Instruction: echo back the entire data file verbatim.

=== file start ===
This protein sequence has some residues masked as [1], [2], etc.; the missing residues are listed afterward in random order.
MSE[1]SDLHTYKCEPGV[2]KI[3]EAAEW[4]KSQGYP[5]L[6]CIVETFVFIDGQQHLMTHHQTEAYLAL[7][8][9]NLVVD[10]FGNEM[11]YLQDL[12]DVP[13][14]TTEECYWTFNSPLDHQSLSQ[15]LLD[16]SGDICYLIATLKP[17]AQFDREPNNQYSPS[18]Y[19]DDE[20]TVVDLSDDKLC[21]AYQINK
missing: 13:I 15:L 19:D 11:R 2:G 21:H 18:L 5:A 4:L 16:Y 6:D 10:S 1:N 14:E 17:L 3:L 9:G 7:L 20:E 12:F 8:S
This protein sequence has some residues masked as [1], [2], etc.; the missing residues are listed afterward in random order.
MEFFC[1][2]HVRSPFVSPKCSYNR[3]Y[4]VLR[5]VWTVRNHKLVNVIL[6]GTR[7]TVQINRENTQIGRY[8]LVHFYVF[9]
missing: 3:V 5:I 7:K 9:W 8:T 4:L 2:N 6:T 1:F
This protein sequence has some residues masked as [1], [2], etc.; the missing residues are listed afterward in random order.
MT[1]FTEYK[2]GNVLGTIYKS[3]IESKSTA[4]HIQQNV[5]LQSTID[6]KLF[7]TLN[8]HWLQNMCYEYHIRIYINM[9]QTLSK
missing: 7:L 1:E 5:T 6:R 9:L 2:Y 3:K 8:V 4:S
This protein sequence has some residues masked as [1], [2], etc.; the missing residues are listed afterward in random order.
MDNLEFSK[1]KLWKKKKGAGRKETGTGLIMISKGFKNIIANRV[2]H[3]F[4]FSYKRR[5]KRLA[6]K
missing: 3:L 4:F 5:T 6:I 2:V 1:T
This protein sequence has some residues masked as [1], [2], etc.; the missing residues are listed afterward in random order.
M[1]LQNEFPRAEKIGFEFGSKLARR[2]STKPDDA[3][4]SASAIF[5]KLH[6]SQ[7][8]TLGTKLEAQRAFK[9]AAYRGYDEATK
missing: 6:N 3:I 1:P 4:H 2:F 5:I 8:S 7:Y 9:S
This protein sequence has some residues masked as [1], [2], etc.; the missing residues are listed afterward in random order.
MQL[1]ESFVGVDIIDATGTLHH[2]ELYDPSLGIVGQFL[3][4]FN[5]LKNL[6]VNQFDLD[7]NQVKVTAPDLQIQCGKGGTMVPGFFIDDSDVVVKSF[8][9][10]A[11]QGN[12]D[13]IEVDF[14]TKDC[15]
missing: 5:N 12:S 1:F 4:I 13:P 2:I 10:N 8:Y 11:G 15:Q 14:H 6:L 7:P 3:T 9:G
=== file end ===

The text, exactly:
This protein sequence has some residues masked as [1], [2], etc.; the missing residues are listed afterward in random order.
MSE[1]SDLHTYKCEPGV[2]KI[3]EAAEW[4]KSQGYP[5]L[6]CIVETFVFIDGQQHLMTHHQTEAYLAL[7][8][9]NLVVD[10]FGNEM[11]YLQDL[12]DVP[13][14]TTEECYWTFNSPLDHQSLSQ[15]LLD[16]SGDICYLIATLKP[17]AQFDREPNNQYSPS[18]Y[19]DDE[20]TVVDLSDDKLC[21]AYQINK
missing: 13:I 15:L 19:D 11:R 2:G 21:H 18:L 5:A 4:L 16:Y 6:D 10:S 1:N 14:E 17:L 3:L 9:G 7:L 20:E 12:F 8:S
This protein sequence has some residues masked as [1], [2], etc.; the missing residues are listed afterward in random order.
MEFFC[1][2]HVRSPFVSPKCSYNR[3]Y[4]VLR[5]VWTVRNHKLVNVIL[6]GTR[7]TVQINRENTQIGRY[8]LVHFYVF[9]
missing: 3:V 5:I 7:K 9:W 8:T 4:L 2:N 6:T 1:F
This protein sequence has some residues masked as [1], [2], etc.; the missing residues are listed afterward in random order.
MT[1]FTEYK[2]GNVLGTIYKS[3]IESKSTA[4]HIQQNV[5]LQSTID[6]KLF[7]TLN[8]HWLQNMCYEYHIRIYINM[9]QTLSK
missing: 7:L 1:E 5:T 6:R 9:L 2:Y 3:K 8:V 4:S
This protein sequence has some residues masked as [1], [2], etc.; the missing residues are listed afterward in random order.
MDNLEFSK[1]KLWKKKKGAGRKETGTGLIMISKGFKNIIANRV[2]H[3]F[4]FSYKRR[5]KRLA[6]K
missing: 3:L 4:F 5:T 6:I 2:V 1:T
This protein sequence has some residues masked as [1], [2], etc.; the missing residues are listed afterward in random order.
M[1]LQNEFPRAEKIGFEFGSKLARR[2]STKPDDA[3][4]SASAIF[5]KLH[6]SQ[7][8]TLGTKLEAQRAFK[9]AAYRGYDEATK
missing: 6:N 3:I 1:P 4:H 2:F 5:I 8:S 7:Y 9:S
This protein sequence has some residues masked as [1], [2], etc.; the missing residues are listed afterward in random order.
MQL[1]ESFVGVDIIDATGTLHH[2]ELYDPSLGIVGQFL[3][4]FN[5]LKNL[6]VNQFDLD[7]NQVKVTAPDLQIQCGKGGTMVPGFFIDDSDVVVKSF[8][9][10]A[11]QGN[12]D[13]IEVDF[14]TKDC[15]
missing: 5:N 12:S 1:F 4:I 13:P 2:I 10:N 8:Y 11:G 15:Q 14:H 6:L 7:P 3:T 9:G